Target organ damage more pronounced in patients with primary aldosteronism
Target organ damage appears to be more noticeable in patients affected by primary aldosteronism than those affected by arterial hypertension without primary aldosteronism, suggests a study, adding that specific treatment can ease such condition.
A quantitative review was performed on studies that assessed the parameters of renal function in patients affected by primary aldosteronism vs arterial hypertension without primary aldosteronism and in patients affected by primary aldosteronism before and after treatment.
The databases of Medline, Embase and the Cochrane Central Register of Controlled Trials were searched from January 1960 up to April 2019. Forty-six studies, which included 6,056 patients with primary aldosteronism and 9,733 patients affected by arterial hypertension without primary aldosteronism, met the eligibility criteria.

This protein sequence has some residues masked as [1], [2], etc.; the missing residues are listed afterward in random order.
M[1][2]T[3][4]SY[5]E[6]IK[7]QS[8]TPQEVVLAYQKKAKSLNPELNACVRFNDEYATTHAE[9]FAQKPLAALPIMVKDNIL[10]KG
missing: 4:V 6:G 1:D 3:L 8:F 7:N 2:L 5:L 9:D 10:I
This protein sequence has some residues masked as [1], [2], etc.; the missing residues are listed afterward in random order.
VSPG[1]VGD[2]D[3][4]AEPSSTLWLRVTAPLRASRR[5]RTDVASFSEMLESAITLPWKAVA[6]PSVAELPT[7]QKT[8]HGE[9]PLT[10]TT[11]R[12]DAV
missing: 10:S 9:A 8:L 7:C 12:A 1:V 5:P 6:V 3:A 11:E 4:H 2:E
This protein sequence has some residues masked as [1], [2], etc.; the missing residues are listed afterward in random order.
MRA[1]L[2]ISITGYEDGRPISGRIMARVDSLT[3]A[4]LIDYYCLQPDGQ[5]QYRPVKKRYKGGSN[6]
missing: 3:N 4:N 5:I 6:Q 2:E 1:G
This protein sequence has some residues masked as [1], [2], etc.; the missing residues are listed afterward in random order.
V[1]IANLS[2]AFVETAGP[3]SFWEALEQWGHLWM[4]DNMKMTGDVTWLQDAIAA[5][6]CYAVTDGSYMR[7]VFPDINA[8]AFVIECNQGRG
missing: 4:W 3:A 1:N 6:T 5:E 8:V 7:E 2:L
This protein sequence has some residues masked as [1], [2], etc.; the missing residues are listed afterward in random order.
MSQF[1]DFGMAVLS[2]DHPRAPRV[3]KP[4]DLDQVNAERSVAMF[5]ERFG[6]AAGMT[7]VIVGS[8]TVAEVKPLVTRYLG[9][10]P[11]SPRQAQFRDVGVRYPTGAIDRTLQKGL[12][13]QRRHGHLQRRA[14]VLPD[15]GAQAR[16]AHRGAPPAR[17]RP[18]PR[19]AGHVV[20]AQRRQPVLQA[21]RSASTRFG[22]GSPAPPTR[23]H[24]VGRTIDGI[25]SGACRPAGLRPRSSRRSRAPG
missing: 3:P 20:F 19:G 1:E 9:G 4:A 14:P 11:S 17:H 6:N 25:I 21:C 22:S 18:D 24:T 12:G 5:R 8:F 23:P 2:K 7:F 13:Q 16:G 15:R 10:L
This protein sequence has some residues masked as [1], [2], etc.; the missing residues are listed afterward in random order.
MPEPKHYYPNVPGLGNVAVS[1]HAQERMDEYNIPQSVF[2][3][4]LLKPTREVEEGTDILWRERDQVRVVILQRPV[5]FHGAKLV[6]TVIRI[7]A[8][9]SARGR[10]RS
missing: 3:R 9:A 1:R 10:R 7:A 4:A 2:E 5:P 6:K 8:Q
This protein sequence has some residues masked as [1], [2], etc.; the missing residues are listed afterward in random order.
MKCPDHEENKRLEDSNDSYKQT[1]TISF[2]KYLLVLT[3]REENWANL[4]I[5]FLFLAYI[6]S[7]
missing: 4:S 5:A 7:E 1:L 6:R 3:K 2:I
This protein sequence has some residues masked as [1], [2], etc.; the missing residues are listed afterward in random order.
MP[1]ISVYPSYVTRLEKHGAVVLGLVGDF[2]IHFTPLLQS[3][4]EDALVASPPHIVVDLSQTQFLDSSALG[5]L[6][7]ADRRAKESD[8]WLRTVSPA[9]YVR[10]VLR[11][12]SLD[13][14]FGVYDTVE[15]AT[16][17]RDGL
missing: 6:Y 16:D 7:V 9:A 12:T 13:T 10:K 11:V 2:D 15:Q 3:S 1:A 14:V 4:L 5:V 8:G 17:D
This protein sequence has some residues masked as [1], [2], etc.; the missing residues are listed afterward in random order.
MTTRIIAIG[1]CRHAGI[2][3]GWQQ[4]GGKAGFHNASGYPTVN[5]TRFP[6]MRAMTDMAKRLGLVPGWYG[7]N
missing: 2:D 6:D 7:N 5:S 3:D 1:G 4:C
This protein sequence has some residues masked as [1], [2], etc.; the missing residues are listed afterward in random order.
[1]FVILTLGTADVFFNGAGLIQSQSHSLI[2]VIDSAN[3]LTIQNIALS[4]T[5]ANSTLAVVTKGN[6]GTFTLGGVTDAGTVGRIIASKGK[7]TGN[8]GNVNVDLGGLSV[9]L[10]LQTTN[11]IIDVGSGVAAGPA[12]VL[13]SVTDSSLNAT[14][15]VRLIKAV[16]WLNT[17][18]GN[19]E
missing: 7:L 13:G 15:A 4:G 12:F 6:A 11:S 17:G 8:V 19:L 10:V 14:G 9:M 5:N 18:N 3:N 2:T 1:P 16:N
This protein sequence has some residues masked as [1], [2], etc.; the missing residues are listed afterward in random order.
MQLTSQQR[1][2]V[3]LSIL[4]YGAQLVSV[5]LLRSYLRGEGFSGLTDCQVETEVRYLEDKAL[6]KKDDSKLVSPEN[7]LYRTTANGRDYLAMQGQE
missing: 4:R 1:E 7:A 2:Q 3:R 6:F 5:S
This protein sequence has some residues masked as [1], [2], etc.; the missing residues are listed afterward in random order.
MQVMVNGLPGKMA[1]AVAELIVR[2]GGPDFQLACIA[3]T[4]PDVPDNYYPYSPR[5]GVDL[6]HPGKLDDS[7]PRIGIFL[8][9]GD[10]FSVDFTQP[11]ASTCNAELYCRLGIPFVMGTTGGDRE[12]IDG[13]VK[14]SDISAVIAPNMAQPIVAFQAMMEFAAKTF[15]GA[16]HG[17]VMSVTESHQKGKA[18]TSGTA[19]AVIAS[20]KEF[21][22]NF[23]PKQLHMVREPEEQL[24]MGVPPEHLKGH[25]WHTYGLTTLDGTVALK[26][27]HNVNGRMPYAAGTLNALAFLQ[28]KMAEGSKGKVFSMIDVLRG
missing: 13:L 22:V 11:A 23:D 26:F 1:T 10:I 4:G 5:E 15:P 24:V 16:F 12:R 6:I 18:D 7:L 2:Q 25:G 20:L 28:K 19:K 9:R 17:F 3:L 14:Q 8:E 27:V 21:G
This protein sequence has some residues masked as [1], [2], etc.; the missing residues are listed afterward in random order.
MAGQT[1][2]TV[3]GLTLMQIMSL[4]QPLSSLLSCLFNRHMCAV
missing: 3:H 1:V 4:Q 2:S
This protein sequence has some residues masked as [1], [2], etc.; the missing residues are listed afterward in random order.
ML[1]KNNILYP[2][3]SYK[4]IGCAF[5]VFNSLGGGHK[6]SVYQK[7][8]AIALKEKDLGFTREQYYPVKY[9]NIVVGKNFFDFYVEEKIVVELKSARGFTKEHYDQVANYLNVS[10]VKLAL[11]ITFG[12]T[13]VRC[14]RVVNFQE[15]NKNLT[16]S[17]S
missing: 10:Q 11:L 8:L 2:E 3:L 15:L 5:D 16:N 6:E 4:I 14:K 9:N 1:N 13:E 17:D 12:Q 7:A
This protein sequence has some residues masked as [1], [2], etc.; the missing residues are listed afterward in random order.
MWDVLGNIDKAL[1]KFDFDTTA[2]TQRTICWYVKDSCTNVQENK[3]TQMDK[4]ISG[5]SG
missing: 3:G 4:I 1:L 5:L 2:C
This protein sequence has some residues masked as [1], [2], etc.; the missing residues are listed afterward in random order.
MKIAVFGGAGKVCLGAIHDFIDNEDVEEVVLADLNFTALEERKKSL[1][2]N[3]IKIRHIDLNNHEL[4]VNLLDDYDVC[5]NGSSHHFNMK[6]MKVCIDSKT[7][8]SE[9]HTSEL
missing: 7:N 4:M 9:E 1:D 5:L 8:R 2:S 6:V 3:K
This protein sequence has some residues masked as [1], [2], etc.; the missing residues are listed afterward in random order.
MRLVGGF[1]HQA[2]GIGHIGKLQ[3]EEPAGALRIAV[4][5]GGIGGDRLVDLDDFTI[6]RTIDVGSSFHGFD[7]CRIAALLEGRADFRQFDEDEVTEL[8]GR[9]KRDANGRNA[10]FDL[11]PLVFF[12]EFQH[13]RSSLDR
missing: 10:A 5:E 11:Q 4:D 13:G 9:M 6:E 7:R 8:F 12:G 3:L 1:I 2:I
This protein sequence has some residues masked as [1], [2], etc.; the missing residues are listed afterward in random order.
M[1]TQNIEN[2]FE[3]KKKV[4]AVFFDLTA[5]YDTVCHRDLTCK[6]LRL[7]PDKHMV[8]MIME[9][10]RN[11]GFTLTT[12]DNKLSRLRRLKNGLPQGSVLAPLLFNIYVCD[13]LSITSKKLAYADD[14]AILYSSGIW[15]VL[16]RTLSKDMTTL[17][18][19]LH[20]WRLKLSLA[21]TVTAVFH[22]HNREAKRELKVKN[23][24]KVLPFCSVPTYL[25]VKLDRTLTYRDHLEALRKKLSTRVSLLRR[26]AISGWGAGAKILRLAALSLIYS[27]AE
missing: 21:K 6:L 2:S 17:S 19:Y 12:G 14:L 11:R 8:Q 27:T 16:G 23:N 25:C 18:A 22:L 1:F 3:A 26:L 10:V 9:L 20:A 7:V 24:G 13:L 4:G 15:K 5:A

The estimated glomerular filtration rate (eGFR) was increased by 3.37 ml/min (interquartile range [IQR], 0.82–5.93) in patients with primary aldosteronism compared with hypertensive individuals without primary aldosteronism after 8.5 years from hypertension diagnosis. The former also had a more severe albuminuria (standard mean difference, 0.55; IQR, 0.19–0.91), which led to a correlation with microalbuminuria (odds ratio [OR], 2.09, 95 percent confidence interval [CI], 1.40–3.12) and proteinuria (OR, 2.68, 95 percent CI, 1.89–3.79).
After a median follow-up of 12 months, eGFR decreased by –10.69 ml/min (IQR, –13.23 to –8.16) following primary aldosteronism treatment. This was consistent in both medically and surgically treated patients. Likewise, albumin excretion decreased and serum creatinine increased after treatment.
“In experimental animal models, exogenous aldosterone excess has been linked to the progression of renal disease,” the investigators noted.